The Bankers Investment Trust (BNKR) has recently moved from a slightly geared to a small net cash position, as manager Alex Crooke seeks to lock in gains and await a more favourable re-entry point. The global fund is run as a collection of regional portfolios, with an overall tilt towards a value style of investment, although this varies from one sub-portfolio manager to another. Over 12 months to end-September almost all the regional portfolios have outperformed local indices, with the exception of the UK and the small and now largely liquidated non Asian emerging markets allocation. BNKR invests for both capital and income growth, and is on track to grow its dividend by c 6% for FY19 (ended 31 October), a 53rd consecutive annual increase.
Although many of the world’s equity markets have enjoyed a decade-long bull run since the end of the global financial crisis, monetary policy remains supportive of further gains, given the low returns available on assets such as bonds and cash. However, with risks from both unstable geopolitics and historically high valuation multiples, investors may prefer a globally diversified portfolio of stocks chosen for their attractive valuations as well as growth and income potential.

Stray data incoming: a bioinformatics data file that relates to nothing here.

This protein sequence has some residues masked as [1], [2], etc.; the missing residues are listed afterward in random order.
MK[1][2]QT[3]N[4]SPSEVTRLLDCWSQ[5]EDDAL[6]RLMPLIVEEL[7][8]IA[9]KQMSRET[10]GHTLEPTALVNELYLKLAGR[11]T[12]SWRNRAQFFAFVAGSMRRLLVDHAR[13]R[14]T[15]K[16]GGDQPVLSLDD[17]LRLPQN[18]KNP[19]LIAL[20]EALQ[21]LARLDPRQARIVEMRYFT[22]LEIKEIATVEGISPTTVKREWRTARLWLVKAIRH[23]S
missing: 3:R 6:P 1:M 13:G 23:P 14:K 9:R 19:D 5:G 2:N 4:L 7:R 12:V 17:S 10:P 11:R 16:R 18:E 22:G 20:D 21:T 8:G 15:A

Long-term record of good total return performance in varied market conditions.
Experienced manager (Alex Crooke, since 2003) overseeing specialist managers of relatively concentrated regional sub-portfolios, with bias to value and income.
On track for 53 years of consecutive annual dividend increases, with 8% compound annual growth over last 20 years.
Flexible approach to gearing; small net cash position reflects manager caution but also gives the scope to take advantage of any market dislocations.
At 13 December 2019, BNKR’s shares traded at a 0.9% premium to cum-income NAV. The discount has historically been quite tight, with averages over one, three, five and 10 years ranging from 1.8% to 5.5%; the current level is close to the 12-month high premium of 1.1%. BNKR’s 2.1% dividend yield is above the average of its peers, and the board targets annual increases ahead of RPI inflation.